# Particle relocating at constant rate with Poisson troubles

Consider a fragment beginning at the the beginning and also relocating along the favorable actual line at a constant rate of 1. Intend there is a counter which clicks randomly time periods adhering to the exponential distribution with parameter $\lambda$ and also whenever the counter clicks, the placement $x > 0$ of the fragment back then immediately transforms to the placement $x/2$. We desire to compute the anticipated ordinary rate of the fragment.

I do not actually have any kind of suggestion of just how to deal with addressing this. Below are a number of relevant troubles which appear a lot more hard to me :

1. Modify the puzzle to make sure that when the counter clicks, the fragment relocates from $x$ to a factor picked evenly randomly from $[0,x]$.
2. The fragment begins relocating as over yet whenever the counter clicks, its rate rises by 1 (the first rate was 1). What is the predicted time when the fragment strikes the placement 1? What is the anticipated rate when the fragment strikes the placement 1?

This is not a research trouble. Any kind of remedies, tips, ideas will certainly be valued.

Many thanks,

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2019-12-02 02:52:01
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Just for the document, I such as Shai Covo is address far better. Yet the OP asked me to upload my remedy too, so below it is.

Allow $X_t$ be the placement of the object sometimes $t$. Offered $N$ clicks in $[0,t]$, allow $\tau_1, \tau_2, \ldots \tau_N$ be the moments of those clicks. Allow $T_i$ be the $i$th interarrival time, to make sure that $T_1 = \tau_1$, $T_{N+1} = t - \tau_N$, and also $T_i = \tau_i - \tau_{i-1}$ or else. Hence $t = \sum_{i=1}^{N+1} T_i$.

By buildings of the rapid circulation, $E[T_i|N] = E[T_j|N]$ for all $i, j$. Hence $$t = \sum_{i=1}^{N+1} E[T_i|N] = E[T_i|N] (N+1) \Rightarrow E[T_i|N] = \frac{t}{N+1}.$$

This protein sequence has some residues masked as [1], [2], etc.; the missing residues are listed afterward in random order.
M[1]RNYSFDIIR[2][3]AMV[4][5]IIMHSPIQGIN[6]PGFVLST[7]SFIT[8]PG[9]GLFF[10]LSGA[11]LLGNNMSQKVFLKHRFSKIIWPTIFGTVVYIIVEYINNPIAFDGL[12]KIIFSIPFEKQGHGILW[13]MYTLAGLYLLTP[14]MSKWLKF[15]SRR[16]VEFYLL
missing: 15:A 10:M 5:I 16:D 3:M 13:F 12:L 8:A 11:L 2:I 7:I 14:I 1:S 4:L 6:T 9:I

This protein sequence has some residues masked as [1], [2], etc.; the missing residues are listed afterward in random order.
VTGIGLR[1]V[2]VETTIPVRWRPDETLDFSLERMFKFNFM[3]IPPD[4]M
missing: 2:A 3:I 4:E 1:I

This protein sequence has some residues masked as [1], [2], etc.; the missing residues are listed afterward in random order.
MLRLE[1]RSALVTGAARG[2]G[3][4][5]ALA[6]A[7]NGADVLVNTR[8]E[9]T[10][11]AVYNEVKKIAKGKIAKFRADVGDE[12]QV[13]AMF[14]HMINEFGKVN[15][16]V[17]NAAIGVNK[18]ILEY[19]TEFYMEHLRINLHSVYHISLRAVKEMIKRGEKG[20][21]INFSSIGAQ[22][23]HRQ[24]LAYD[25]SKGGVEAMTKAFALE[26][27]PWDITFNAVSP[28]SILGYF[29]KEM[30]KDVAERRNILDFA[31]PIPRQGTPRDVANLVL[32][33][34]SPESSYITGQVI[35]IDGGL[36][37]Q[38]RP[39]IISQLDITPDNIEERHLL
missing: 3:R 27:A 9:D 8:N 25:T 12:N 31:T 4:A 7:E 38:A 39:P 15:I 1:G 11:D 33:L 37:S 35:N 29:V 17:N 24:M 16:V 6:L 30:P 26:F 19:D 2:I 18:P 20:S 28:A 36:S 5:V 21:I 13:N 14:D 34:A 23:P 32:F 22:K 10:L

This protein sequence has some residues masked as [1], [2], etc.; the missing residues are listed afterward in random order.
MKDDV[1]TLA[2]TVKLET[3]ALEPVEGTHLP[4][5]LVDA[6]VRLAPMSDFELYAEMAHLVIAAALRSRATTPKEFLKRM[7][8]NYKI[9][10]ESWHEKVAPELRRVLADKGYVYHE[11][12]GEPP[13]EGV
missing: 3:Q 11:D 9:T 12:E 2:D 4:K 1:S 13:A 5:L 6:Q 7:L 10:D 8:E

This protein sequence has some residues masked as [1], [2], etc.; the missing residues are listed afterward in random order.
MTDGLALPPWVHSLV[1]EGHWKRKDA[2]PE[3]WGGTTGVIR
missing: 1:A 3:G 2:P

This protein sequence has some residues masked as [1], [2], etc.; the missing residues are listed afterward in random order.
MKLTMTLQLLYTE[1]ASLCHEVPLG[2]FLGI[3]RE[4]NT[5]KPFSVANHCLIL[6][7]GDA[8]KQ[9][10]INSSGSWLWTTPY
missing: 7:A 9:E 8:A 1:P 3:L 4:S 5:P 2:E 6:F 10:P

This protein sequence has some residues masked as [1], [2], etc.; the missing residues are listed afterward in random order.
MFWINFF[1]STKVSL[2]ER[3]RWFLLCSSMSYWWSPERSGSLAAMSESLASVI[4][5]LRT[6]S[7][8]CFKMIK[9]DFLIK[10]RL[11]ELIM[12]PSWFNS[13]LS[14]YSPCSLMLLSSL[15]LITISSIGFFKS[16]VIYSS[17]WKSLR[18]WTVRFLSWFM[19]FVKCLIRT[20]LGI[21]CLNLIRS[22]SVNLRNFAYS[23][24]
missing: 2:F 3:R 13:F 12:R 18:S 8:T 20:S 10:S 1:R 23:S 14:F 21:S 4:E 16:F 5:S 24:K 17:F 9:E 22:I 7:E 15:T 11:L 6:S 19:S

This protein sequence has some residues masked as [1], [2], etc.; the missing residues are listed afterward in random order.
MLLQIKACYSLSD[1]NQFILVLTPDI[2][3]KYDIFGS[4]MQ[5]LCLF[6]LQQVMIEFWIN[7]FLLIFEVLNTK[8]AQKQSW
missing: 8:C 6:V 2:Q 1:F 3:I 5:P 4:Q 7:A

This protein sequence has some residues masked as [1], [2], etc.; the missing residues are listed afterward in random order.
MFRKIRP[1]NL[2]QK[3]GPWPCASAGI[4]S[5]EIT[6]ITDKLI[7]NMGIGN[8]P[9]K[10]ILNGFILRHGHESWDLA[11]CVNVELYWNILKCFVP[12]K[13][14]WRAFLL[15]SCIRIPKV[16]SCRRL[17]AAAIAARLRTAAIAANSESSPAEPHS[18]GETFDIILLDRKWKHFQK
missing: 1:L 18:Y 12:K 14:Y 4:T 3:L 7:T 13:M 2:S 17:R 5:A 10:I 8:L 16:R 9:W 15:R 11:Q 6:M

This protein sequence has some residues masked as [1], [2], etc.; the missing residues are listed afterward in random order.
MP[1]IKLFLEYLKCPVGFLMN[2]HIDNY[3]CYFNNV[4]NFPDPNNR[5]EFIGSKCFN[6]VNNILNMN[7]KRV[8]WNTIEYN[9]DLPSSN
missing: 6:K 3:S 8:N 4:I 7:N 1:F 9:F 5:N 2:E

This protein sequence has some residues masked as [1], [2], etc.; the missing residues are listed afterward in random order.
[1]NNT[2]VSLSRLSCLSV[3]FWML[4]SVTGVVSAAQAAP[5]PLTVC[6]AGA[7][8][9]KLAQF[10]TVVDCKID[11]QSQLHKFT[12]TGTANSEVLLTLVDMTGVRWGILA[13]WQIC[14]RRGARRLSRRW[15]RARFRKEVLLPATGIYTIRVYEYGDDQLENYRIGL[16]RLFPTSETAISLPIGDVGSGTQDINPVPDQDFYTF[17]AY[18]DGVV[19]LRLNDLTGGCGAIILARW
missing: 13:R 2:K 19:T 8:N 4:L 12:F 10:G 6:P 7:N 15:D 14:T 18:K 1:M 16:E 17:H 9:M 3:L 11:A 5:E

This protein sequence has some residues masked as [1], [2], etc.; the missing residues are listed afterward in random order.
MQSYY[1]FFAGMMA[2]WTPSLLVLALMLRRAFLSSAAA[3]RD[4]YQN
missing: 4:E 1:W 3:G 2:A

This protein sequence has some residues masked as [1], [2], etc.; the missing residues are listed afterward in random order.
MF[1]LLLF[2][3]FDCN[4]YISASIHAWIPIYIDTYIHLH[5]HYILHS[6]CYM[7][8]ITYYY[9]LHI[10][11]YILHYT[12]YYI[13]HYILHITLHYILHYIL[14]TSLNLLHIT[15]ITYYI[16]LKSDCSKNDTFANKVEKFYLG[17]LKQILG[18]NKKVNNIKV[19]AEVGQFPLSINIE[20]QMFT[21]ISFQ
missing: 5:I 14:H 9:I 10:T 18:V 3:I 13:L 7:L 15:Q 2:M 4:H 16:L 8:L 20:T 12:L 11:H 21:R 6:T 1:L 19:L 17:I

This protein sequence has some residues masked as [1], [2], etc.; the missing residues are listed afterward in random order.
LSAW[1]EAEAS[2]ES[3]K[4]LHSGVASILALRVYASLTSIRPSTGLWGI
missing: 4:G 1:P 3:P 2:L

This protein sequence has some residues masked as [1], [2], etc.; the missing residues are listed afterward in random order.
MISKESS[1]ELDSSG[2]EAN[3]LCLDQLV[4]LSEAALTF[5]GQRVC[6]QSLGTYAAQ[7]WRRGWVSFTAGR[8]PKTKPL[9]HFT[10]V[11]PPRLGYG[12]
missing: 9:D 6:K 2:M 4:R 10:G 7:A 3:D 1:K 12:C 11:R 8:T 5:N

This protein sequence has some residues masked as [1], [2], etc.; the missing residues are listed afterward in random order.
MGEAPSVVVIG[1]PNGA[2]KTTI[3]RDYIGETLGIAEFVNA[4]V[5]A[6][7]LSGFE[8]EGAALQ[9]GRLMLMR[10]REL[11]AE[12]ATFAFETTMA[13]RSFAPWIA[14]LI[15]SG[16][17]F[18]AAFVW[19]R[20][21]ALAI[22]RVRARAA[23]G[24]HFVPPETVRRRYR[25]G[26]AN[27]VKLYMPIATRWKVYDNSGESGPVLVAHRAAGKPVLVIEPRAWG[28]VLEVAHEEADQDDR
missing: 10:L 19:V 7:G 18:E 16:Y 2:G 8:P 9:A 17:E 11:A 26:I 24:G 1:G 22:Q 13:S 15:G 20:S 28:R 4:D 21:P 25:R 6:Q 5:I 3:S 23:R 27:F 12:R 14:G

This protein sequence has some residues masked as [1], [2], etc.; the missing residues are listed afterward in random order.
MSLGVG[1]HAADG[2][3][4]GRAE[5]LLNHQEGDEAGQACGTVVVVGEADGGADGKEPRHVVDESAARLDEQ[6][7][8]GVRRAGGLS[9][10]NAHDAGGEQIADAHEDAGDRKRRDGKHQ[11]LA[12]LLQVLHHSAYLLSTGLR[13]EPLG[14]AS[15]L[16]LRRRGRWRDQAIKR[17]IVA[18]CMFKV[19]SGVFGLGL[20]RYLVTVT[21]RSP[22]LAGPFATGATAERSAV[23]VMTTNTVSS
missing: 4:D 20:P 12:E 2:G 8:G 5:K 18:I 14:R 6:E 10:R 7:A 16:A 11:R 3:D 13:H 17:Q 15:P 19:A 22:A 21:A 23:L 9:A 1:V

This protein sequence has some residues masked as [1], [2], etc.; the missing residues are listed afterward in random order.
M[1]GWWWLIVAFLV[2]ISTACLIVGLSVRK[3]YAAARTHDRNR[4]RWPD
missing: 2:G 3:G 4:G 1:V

If $N=0$, after that $X_t = T_1$. If $N = 1$, $X_t = \frac{1}{2}T_1 + T_2$. If $N = 2$, $X_t = \frac{1}{4}T_1 + \frac{1}{2}T_2 + T_3$, and also, as a whole, $X_t = \sum_{i=0}^N \frac{T_{N+1-i}}{2^i}$. Hence $$E[X_t|N] = \sum_{i=0}^N \frac{E[T_{N+1-i}|N]}{2^i} = \frac{t}{N+1}\left(2 - \frac{1}{2^N}\right).$$

Since $E[X_t] = E[E[X_t|N]]$, we simply need to compute $E\left[\frac{1}{N+1}\right]$ and also $E\left[\frac{1}{(N+1)2^N}\right]$. Given that $N$ is Poisson$(\lambda t)$, we have $$E\left[\frac{1}{N+1}\right] = \sum_{n=0}^{\infty} \frac{(\lambda t)^{n} e^{-\lambda t}}{(n+1) n!} = e^{-\lambda t} \sum_{n=0}^{\infty} \frac{(\lambda t)^{n} }{(n+1)!} = \frac{e^{-\lambda t}}{\lambda t} \sum_{n=0}^{\infty} \frac{(\lambda t)^{n+1} }{(n+1)!}$$ $$= \frac{e^{-\lambda t}}{\lambda t} \left(\sum_{n=0}^{\infty} \frac{(\lambda t)^n }{n!} - 1 \right) = \frac{e^{-\lambda t}}{\lambda t} \left(e^{\lambda t} - 1 \right) = \frac{1}{\lambda t} - \frac{e^{-\lambda t}}{\lambda t}.$$

Similarly, $$E\left[\frac{1}{(N+1)2^N}\right] = \frac{2e^{-\lambda t}}{\lambda t} \sum_{n=0}^{\infty} \frac{(\frac{\lambda t}{2})^{n+1} }{(n+1)!} = \frac{2e^{-\lambda t}}{\lambda t} \left(e^{\lambda t/2} - 1 \right) = \frac{2e^{-\lambda t/2}}{\lambda t} - \frac{2e^{-\lambda t}}{\lambda t}.$$

Therefore,

$$E[X_t] = E\left[\frac{2t}{N+1}\right] - E\left[\frac{t}{(N+1)2^N}\right] = \frac{2}{\lambda}\left(1 - e^{-\lambda t/2}\right),$$ which is specifically what you get if you address the differential formula in Shai Covo is solution.

So the anticipated ordinary rate (rate, in fact, given that the ordinary rate is practically 1) is $$\frac{2}{\lambda t}\left(1 - e^{-\lambda t/2}\right).$$

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2019-12-03 05:24:04
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Sketch of remedy : Let $X_t$ represent the area of the fragment sometimes $t$, and also set $f(t) = {\rm E}(X_t)$. Take into consideration the moment $t + \Delta t$, $\Delta t \approx 0+$. With probability of concerning $1 - \lambda \Delta t$ the fragment remains to place $X_t + \Delta t$, whereas with probability of concerning $\lambda \Delta t$ it relocates to placement of concerning $X_t/2$. This leads straight to a primary differential formula in regards to $f(t)$, where you get $f(t)$. The anticipated ordinary rate is after that $f(t)/t$.

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2019-12-03 04:25:18
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